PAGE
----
Tuesday, July 03, 2007

Taxpayer Protection Act -- Fact and Fiction

Fact and Fiction in Controlling State Spending

By Senators Bob Regola and ‘Citizen Mike’ Folmer


At the very start of this legislative session, we introduced tandem plans to control – not cut – state spending.  Senator Regola’s Senate Bill 7, the Taxpayer Protection Amendment, would amend Pennsylvania’s Constitution.  Senator Folmer’s Senate Bill 707, the Taxpayer Protection Act, would do the same thing by statute.  Both would limit state spending to a combination of inflation and population growth.


Unfortunately, there has been a steady stream of misinformation and disinformation about these measures.  We would like to set the record straight.


Over the past decade, state spending has risen faster than people’s income:  spending is up 40% while personal income has risen 25%.  Meanwhile, our population has been flat.  Our Commonwealth simply cannot continue to spend, tax, and borrow.


Contrary to what opponents have said, spending would not merely be capped at the rate of inflation.  Rather, spending would be capped at the combined rates of inflation and population growth.  For example, if Pennsylvania’s population was to grow 25 percent and inflation would also rise by 25 percent, state spending under the Taxpayer Protection Act or Amendment could grow by up to 50 percent.  While every state program could get more, the increase would equal the combined rates of inflation and population growth.


The Taxpayer Protection Amendment and Act have also been disparaged by comparing it to Colorado’s “Taxpayer Bill of Rights “(TABOR).  While there are similarities between TABOR and our measures, there are also profound differences which set the two apart.  Unlike TABOR, our plans would require 25 percent of all state surpluses to be deposited into Pennsylvania’s “Rainy Day Fund”.  Pennsylvania would not – would not – replicate Colorado’s mistake of returning every penny of every surplus to the taxpayers.  Rather, our plans would save moneys for emergencies.  This would ensure significant reserves exist to protect against economic downturns.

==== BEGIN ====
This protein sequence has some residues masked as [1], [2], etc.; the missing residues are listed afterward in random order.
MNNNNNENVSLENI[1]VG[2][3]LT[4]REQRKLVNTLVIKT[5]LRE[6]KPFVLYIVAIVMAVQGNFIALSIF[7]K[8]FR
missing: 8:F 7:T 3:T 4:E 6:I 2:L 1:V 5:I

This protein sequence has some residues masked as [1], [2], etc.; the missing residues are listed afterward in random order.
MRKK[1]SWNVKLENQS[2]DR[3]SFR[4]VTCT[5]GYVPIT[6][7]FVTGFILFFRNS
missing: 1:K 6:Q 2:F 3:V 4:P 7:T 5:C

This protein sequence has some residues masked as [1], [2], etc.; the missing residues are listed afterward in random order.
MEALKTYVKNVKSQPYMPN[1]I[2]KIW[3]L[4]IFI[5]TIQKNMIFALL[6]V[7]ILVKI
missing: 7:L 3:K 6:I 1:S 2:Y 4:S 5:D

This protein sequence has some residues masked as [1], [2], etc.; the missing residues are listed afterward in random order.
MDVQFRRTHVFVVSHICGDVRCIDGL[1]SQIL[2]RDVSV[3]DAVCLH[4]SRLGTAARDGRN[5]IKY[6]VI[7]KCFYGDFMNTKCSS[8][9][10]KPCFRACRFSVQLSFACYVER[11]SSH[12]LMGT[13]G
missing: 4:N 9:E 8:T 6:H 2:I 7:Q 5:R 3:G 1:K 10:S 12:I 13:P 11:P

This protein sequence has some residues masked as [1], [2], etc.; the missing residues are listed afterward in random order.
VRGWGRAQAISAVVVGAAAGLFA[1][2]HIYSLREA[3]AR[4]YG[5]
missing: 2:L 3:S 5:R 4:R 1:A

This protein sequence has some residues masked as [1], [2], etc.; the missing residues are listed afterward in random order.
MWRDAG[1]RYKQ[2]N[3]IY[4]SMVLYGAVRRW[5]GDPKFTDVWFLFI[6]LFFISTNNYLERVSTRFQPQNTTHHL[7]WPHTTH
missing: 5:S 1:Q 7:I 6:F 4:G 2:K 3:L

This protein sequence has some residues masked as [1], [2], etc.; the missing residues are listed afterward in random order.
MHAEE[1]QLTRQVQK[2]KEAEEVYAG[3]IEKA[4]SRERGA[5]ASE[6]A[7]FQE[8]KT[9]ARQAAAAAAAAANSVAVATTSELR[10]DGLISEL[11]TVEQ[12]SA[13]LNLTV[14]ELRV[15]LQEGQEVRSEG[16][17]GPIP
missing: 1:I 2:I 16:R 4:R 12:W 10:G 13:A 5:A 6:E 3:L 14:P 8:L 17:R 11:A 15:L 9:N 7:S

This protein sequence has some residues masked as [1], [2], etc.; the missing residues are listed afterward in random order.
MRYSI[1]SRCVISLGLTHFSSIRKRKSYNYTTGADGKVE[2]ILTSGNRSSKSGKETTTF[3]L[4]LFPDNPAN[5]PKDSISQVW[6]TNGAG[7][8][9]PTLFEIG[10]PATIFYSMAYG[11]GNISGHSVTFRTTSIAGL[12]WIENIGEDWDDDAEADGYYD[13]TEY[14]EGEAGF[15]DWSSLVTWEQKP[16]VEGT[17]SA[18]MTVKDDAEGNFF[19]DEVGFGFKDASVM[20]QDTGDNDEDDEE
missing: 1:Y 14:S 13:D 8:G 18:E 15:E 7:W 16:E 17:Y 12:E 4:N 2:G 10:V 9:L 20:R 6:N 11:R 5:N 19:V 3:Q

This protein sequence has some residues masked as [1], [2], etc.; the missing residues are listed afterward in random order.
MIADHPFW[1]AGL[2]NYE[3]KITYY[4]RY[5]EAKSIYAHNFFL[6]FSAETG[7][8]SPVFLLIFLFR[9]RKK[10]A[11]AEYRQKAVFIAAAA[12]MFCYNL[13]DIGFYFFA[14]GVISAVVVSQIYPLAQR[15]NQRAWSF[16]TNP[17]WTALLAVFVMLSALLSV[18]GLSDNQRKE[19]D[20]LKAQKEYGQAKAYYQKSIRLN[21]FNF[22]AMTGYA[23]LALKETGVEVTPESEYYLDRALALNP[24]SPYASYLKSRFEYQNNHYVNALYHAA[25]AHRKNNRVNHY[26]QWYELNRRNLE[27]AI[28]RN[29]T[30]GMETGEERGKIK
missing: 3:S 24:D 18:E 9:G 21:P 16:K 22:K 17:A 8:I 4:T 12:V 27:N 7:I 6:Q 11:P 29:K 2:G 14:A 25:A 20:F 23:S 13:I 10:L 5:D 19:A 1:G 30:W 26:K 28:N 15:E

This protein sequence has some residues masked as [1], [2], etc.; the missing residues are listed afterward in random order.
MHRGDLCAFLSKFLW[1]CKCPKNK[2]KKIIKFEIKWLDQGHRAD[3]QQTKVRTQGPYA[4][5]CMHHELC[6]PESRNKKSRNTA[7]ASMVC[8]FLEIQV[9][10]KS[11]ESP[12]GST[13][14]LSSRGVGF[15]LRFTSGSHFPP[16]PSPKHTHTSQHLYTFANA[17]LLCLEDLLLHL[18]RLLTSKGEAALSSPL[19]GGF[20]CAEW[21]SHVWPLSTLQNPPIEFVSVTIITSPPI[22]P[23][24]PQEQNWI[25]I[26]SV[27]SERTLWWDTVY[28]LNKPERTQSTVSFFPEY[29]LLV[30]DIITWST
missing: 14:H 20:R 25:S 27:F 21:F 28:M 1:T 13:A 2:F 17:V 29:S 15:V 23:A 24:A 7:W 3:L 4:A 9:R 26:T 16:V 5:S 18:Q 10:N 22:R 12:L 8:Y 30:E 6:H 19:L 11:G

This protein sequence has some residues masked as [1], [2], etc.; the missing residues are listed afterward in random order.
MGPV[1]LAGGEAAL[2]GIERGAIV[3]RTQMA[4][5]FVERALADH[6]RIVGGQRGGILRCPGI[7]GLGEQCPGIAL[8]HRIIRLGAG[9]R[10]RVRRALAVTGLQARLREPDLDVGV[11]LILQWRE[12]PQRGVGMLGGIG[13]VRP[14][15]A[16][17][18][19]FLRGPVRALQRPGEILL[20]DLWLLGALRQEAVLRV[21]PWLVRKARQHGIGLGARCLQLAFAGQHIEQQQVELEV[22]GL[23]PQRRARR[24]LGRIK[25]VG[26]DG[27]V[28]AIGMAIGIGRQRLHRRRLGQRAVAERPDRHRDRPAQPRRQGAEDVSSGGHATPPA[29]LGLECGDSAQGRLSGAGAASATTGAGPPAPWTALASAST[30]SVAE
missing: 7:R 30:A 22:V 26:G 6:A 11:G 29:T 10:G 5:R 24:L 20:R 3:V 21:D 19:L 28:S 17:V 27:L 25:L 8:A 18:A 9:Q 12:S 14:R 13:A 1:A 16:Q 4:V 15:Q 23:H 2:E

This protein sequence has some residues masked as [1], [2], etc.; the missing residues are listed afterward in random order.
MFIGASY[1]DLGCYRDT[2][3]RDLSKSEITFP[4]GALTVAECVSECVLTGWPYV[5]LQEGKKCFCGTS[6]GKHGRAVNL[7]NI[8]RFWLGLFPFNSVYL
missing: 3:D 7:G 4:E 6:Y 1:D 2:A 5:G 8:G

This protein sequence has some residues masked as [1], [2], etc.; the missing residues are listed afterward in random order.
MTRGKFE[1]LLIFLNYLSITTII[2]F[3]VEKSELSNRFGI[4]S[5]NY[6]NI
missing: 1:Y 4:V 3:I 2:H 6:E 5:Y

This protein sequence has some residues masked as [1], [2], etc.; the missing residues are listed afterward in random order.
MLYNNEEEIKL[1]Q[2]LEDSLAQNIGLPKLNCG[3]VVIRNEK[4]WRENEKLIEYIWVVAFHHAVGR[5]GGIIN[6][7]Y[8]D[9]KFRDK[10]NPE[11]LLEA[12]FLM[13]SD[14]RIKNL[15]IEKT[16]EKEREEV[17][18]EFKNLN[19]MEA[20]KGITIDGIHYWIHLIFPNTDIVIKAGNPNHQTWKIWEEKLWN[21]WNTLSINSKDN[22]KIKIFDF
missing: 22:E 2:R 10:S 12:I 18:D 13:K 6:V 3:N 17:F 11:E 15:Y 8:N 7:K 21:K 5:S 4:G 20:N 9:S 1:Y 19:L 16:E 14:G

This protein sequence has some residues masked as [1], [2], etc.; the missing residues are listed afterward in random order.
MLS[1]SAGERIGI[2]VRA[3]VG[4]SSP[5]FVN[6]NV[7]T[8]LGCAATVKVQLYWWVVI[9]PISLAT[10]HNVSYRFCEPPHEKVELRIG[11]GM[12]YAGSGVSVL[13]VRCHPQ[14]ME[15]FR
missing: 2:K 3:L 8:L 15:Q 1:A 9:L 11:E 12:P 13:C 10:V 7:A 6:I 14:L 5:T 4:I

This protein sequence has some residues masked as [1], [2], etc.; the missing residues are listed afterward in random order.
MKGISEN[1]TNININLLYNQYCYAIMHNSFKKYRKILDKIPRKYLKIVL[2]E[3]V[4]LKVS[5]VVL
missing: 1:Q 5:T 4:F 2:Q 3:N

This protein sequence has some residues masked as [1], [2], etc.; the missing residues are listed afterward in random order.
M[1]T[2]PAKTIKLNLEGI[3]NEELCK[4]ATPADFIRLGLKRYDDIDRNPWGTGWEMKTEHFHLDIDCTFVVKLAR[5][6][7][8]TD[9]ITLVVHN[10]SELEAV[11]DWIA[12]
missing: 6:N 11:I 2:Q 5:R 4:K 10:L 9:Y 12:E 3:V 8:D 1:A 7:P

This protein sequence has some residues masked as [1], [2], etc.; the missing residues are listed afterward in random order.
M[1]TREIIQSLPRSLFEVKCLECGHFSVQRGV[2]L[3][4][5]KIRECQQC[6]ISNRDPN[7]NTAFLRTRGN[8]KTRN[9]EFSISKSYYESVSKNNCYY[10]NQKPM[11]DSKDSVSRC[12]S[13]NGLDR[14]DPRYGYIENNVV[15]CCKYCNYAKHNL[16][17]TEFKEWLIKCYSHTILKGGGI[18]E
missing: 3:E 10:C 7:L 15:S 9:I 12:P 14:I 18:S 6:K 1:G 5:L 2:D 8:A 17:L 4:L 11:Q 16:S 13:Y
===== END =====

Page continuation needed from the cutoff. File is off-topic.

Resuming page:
The spending cap under both the Taxpayer Protection Amendment and Act is not a “hard cap”; the spending cap can be suspended anytime the President or the Governor declares a state of emergency.  The spending cap can also be suspended anytime 2/3 of both chambers of the General Assembly cast an affirmative vote to override the cap.


From 2001 through 2005 (the most recent five-year period for which data is available) Pennsylvania’s economy grew only 75 percent of the national average.  This “growth gap” is putting us behind our state’s economic competitors:  Virginia’s economy grew twice as fast as ours.


The time has come to close this gap by reining in state spending.  The Taxpayer Protection Amendment and the Taxpayer Protection Act are reasonable, commonsense measures to achieve this important goal.



# # #

No comments: